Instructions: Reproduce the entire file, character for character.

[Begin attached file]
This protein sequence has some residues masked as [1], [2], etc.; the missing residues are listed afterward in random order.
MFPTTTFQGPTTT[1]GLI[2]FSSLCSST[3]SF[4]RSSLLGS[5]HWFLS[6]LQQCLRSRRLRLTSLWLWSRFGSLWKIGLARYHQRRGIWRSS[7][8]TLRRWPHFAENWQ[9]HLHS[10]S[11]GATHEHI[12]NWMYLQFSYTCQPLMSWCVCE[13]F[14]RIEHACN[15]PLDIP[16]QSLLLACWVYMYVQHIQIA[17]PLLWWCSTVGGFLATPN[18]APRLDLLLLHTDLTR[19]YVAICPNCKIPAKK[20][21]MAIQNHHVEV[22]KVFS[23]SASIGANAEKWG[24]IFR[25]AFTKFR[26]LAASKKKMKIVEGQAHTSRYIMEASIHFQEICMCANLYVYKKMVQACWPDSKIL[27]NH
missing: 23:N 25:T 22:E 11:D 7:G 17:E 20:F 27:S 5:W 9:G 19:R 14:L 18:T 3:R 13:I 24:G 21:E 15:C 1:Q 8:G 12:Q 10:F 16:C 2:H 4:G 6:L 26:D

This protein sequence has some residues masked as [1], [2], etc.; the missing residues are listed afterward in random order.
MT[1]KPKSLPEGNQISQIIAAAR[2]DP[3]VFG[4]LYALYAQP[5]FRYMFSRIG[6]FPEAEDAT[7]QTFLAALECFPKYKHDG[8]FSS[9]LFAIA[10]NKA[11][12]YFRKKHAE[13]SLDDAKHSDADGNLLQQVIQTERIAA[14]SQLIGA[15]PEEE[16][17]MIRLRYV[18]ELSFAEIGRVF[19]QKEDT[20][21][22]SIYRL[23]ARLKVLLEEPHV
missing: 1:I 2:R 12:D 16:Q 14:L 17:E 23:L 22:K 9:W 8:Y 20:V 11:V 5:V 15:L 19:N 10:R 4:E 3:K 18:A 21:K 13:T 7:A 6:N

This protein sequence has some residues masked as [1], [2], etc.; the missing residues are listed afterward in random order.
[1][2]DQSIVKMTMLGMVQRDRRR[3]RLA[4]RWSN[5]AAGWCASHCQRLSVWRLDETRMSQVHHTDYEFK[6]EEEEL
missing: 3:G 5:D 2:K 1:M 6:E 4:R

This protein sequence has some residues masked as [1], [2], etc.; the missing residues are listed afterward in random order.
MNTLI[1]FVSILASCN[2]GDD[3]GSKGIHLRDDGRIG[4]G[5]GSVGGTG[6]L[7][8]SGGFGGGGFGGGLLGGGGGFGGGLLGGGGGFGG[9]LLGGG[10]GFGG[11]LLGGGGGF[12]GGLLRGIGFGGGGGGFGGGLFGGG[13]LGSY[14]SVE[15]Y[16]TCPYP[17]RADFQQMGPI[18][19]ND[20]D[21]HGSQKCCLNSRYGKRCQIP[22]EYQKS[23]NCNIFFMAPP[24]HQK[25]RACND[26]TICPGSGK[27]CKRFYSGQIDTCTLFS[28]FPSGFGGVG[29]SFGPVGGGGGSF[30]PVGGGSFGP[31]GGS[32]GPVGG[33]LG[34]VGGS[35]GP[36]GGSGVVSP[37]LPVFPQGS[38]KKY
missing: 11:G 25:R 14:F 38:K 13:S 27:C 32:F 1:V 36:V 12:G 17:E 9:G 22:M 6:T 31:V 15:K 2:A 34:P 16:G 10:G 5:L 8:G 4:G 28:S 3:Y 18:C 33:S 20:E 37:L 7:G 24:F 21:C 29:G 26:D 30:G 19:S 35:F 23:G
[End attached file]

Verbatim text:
This protein sequence has some residues masked as [1], [2], etc.; the missing residues are listed afterward in random order.
MFPTTTFQGPTTT[1]GLI[2]FSSLCSST[3]SF[4]RSSLLGS[5]HWFLS[6]LQQCLRSRRLRLTSLWLWSRFGSLWKIGLARYHQRRGIWRSS[7][8]TLRRWPHFAENWQ[9]HLHS[10]S[11]GATHEHI[12]NWMYLQFSYTCQPLMSWCVCE[13]F[14]RIEHACN[15]PLDIP[16]QSLLLACWVYMYVQHIQIA[17]PLLWWCSTVGGFLATPN[18]APRLDLLLLHTDLTR[19]YVAICPNCKIPAKK[20][21]MAIQNHHVEV[22]KVFS[23]SASIGANAEKWG[24]IFR[25]AFTKFR[26]LAASKKKMKIVEGQAHTSRYIMEASIHFQEICMCANLYVYKKMVQACWPDSKIL[27]NH
missing: 23:N 25:T 22:E 11:D 7:G 17:E 20:F 27:S 5:W 9:G 19:R 14:L 18:T 3:R 13:I 24:G 21:E 15:C 1:Q 8:G 12:Q 10:F 16:C 2:H 4:G 6:L 26:D

This protein sequence has some residues masked as [1], [2], etc.; the missing residues are listed afterward in random order.
MT[1]KPKSLPEGNQISQIIAAAR[2]DP[3]VFG[4]LYALYAQP[5]FRYMFSRIG[6]FPEAEDAT[7]QTFLAALECFPKYKHDG[8]FSS[9]LFAIA[10]NKA[11][12]YFRKKHAE[13]SLDDAKHSDADGNLLQQVIQTERIAA[14]SQLIGA[15]PEEE[16][17]MIRLRYV[18]ELSFAEIGRVF[19]QKEDT[20][21][22]SIYRL[23]ARLKVLLEEPHV
missing: 1:I 2:R 12:D 16:Q 14:L 17:E 23:L 22:K 9:W 8:Y 20:V 11:V 5:V 15:L 19:N 10:R 4:E 3:K 18:A 21:K 13:T 7:A 6:N

This protein sequence has some residues masked as [1], [2], etc.; the missing residues are listed afterward in random order.
[1][2]DQSIVKMTMLGMVQRDRRR[3]RLA[4]RWSN[5]AAGWCASHCQRLSVWRLDETRMSQVHHTDYEFK[6]EEEEL
missing: 3:G 5:D 2:K 1:M 6:E 4:R

This protein sequence has some residues masked as [1], [2], etc.; the missing residues are listed afterward in random order.
MNTLI[1]FVSILASCN[2]GDD[3]GSKGIHLRDDGRIG[4]G[5]GSVGGTG[6]L[7][8]SGGFGGGGFGGGLLGGGGGFGGGLLGGGGGFGG[9]LLGGG[10]GFGG[11]LLGGGGGF[12]GGLLRGIGFGGGGGGFGGGLFGGG[13]LGSY[14]SVE[15]Y[16]TCPYP[17]RADFQQMGPI[18][19]ND[20]D[21]HGSQKCCLNSRYGKRCQIP[22]EYQKS[23]NCNIFFMAPP[24]HQK[25]RACND[26]TICPGSGK[27]CKRFYSGQIDTCTLFS[28]FPSGFGGVG[29]SFGPVGGGGGSF[30]PVGGGSFGP[31]GGS[32]GPVGG[33]LG[34]VGGS[35]GP[36]GGSGVVSP[37]LPVFPQGS[38]KKY
missing: 11:G 25:R 14:F 38:K 13:S 27:C 32:F 1:V 36:V 12:G 17:E 9:G 22:M 6:T 31:V 15:K 2:A 34:P 16:G 10:G 5:L 8:G 4:G 28:S 3:Y 18:C 33:S 20:E 37:L 7:G 24:F 21:C 29:G 26:D 30:G 19:S 35:F 23:G